Overall, 88% of all abortions (for which gestational age at the time of abortion was reported) were obtained during the first 12 weeks of pregnancy (Table 16). The percentage of women who obtained an abortion early in pregnancy (i.e., <8 weeks of gestation) increased with age; this was particularly true for women obtaining abortions very early in pregnancy (<6 or 7 weeks of gestation) (Table 17). The percentage who obtained an abortion very late in pregnancy (>21 weeks of gestation) decreased with age for women up to 25--29 years and remained stable for women in older age groups (Figure 5; Table 16). Overall, black women were more likely to obtain an abortion later in pregnancy than were white women or women of other races (Table 16). White women and women of other races were more likely than black women to obtain abortions very early in pregnancy (<6 or 7 weeks of gestation) (Table 17). Of all women who obtained an abortion, Hispanic women were more likely than nonHispanic women to have had an abortion at <8 weeks of gestation and less likely to have had an abortion late in pregnancy (>16 weeks). However, the differences between Hispanic and nonHispanic women in the timing of abortions were small (Table 16).
For 39 reporting areas, 99% of abortions at <12 weeks of gestation were performed by using curettage (primarily suction procedures) (Table 18). After 12 weeks of gestation, the most frequently used procedure also was curettage, although it usually was performed as a dilatation and evacuation (D&E). Nearly 1% of abortions performed at <8 weeks of gestation were reported as performed by medical (nonsurgical) methods. The medical (nonsurgical) procedures reported most often for abortions performed early in gestation (<7 weeks) were methotrexate with misoprostol and mifepristone with misoprostol. Intrauterine instillation involved the use of saline or prostaglandin and was used rarely, primarily at >16 weeks of gestation. Medical (nonsurgical) methods were also used for a small proportion of abortions performed after 12 weeks of gestation, and vaginal prostaglandins were the usual method reported.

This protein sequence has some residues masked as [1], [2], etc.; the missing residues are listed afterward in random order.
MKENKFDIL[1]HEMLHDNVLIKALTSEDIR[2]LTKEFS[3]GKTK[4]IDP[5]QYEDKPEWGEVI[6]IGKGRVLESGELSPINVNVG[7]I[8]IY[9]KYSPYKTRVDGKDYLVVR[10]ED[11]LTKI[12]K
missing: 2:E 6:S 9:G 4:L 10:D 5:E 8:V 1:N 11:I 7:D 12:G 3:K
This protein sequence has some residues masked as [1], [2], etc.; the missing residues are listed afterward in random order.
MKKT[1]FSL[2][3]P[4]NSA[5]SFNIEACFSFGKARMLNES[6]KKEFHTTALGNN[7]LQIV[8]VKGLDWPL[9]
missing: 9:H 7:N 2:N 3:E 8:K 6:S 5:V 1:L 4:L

From 1990 (i.e., the year in which the number of abortions was highest) through 1995, the annual number of abortions in the United States decreased by 15% (Table 2) (7,8). From 1995 to 1996, the number of abortions increased (0.9%) (5), and in 1997, the number of abortions declined again by 3%. The number of abortions reported to CDC for 1997 is the lowest recorded number since 1978 (2).